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Crown Jewels spam - 17. Danish Crown Jewels

Prior to the introduction of absolute monarchy in the 17th century, the King of Denmark (from 1450, also King of Norway) was elected by the Council of the Realm, and his rule legitimized by the ceremony in which the clergy and nobility crowned the monarch. The first set of regalia dates from this period.

- Made in 1551, the Sword of State is the oldest item in the collection. It was made by Johann Siebe for Christian III.

- The Crown of Christian IV was made in 1595 by jeweller Didrik Fyren. Arches were added in 1648 (2) but removed during the reign of Christian V, who used the materials in his own crown. The crown is a fine example of Renaissance gildswork,

- The sword of Christian IV, which was used for accolades

One design for Christian’s crown consisted in a mitre crown, similar to the Austrian models. It was never produced.

In 1660, Frederick III of Denmark became the first Western monarch to establish absolute monarchy. As he wanted his son to be in possession of the symbols of power, Frederick commissioned a new set of crown jewels, made in 1648 for the coronation of Frederick’s successor Christian V.

- The Crown of Christian V , used in Danish anointments until 1849, was made c. 1670 by court goldsmith Paul Kurtz. It’s a closed crown, made of gold and jewelled primarly with diamonds, and also sapphires and a ruby.

- The Consort’s Crown, made in 1731 for Sophia Magdalen of Brandenburg, wife of Christian VI. It’s similar in design to the crown of Christian V, but smaller and more slender.

- The sceptre, made for Frederick III in 1648. It’s made of gold and decorated with diamonds.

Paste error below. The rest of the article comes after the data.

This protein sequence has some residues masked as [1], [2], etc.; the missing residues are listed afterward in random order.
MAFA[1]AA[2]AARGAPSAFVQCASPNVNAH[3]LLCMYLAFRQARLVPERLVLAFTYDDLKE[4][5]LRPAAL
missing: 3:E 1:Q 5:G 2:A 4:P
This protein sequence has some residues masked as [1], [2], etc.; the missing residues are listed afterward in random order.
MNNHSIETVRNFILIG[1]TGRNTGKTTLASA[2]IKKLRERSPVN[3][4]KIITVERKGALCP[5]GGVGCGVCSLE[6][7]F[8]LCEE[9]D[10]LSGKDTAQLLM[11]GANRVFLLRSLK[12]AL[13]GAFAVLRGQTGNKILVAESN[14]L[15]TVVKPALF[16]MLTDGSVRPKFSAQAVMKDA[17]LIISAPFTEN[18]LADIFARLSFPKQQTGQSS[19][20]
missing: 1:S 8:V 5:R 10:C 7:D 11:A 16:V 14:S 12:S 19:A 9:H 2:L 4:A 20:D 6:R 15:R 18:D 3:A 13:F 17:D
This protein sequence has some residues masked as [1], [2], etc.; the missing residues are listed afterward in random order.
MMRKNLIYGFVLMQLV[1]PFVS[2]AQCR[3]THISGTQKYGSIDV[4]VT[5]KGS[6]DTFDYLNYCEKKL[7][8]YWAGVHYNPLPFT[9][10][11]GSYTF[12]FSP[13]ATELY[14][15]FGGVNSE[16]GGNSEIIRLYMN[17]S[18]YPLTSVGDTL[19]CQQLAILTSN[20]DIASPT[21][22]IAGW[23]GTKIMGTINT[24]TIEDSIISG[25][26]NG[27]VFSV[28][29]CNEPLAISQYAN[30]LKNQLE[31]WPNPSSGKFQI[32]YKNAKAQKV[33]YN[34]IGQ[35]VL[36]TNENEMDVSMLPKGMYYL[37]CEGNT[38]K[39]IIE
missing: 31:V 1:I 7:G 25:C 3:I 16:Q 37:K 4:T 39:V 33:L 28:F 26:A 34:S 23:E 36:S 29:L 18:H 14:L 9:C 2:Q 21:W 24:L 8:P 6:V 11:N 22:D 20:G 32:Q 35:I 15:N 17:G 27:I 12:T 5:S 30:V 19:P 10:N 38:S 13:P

- Frederick III’s Sword of State was a gift from his father Christian IV on the occasion of his wedding in 1643.

- The ampulla used in the anointing ritual, made of gold, enameled with floral designs and also decorated with diamonds.

- For Christian V’s anointment, a new throne chair was made based on the description of the throne of Solomon.

Sadly, the anointing ceremony was discontinued after the establishment of a constitution in 1849. The crown jewels are now only used after the death of a monarch, placed in a catafalque prior to his/her funeral.

1. Portrait of Christian IV of Denmark by Pieter Isaacsz - c. 1615, Frederiksborg

2. Portrait of Frederick III of Denmark by Karel van Mander - 1656, Frederiksborg

3. Portrait of Frederick IV of Denmark by Benoit de Coffre - c. 1700, Frederiksborg

4. Portrait of Louise of Great Britain, Queen of Denmark, by Carl Gustaf Pilo - 1747, State Museum of Art in Copenhagen

5, 6. Portraits of Christian VII of Denmark by Peder Als (detail) and Alexander Roslin - c. 1772, Hermitage (5), Frederiksborg (6)

7. Anointing portrait of Christian VIII of Denmark and his consort Caroline Amalie of Augustenburg by Joseph-Désiré Court - 1841, State Museum of Art in Copenhagen

8. Illustrations of the Crown Jewels: The crown of Christian IV, the crown of Christian V, the consort’s crown, the sword of Frederick III and the sceptre and orb.

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